The humanization of radiation therapy

By Paula McCoy
February 24, 2009

It was with great trepidation that I approached my radiation treatments as I really didn’t know what to expect from the treatments or from the staff. There were many important things learned along this journey that could be of help to both patients and staff and today I wish to pass them on.

The term humanity here emphasizes the quality of humanness.

For the Patient:

Ask questions: If you have questions or concerns that are left unanswered, be sure to keep asking questions until you get the answers you need to feel comfortable about your treatment.

Help: If you need help during the course of your treatment, be sure to reach out to those that have been put in place to help you. If you are not sure where to turn, seek out someone who has been through the same thing, or the doctors who are trained to assist you in the journey.

Openness: Be open to listening to other peoples stories about their experiences and be willing to share your story if you are able to. This shows you that you are not alone in your experience and that there are many other people that have traveled the same road long before you did.

Patience: It takes time to go through the treatments so be patient. Also time is a gift that the staff can give to you by taking the time to explain your treatment and answer any questions that may crop up during your course of treatment.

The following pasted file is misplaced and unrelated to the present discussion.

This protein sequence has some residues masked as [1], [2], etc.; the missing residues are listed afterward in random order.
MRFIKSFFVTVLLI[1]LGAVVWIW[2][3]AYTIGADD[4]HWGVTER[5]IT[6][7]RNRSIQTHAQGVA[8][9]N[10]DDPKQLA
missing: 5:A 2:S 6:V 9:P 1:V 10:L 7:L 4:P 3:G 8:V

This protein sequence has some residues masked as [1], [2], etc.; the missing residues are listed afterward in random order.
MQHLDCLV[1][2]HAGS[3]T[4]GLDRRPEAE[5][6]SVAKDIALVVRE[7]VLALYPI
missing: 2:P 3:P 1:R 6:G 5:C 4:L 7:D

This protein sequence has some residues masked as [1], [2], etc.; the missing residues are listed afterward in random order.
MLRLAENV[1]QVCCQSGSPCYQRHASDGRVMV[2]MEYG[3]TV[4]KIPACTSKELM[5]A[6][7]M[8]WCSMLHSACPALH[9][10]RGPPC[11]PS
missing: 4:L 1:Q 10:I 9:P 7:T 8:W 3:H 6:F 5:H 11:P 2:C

For the Staff:

A sense of humor: A technician’s job is very technical but it helps to put the patient at ease if they have a good sense of humor. It makes the treatments much easier to go through.

Compassion: It makes a huge difference how you go through your treatment if you are shown a little bit of compassion by the staff involved with your case.

Talking: Talking to the patient to help him/her feel at ease in a very stressful situation, is a great help through the course of the treatment.

Bedside Manner: This is something that the staff should have. It is not something that can be learned by reading about it or through schooling, it is a skill that needs to be in place already.

For Both Patient & Staff:

Relaxation Skills: The ability to put someone at ease whether it is talking to the other person, or asking them how they feel. It is also an important skill that the patient can learn to put themselves at ease and relax enough to go through the treatment without feeling uneasy.

Communication: Something important that both the patient and staff need to be able to do. It helps to be able to communicate your needs or worries and it helps the staff to be able to effectively communicate what they need for you to do.

I am at the end of my course of treatment for cancer and during my journey I have found many of the above skills listed to be of the out most importance for both the patients and staff alike. My only hope now is that they can be of help to someone else going through the same journey.

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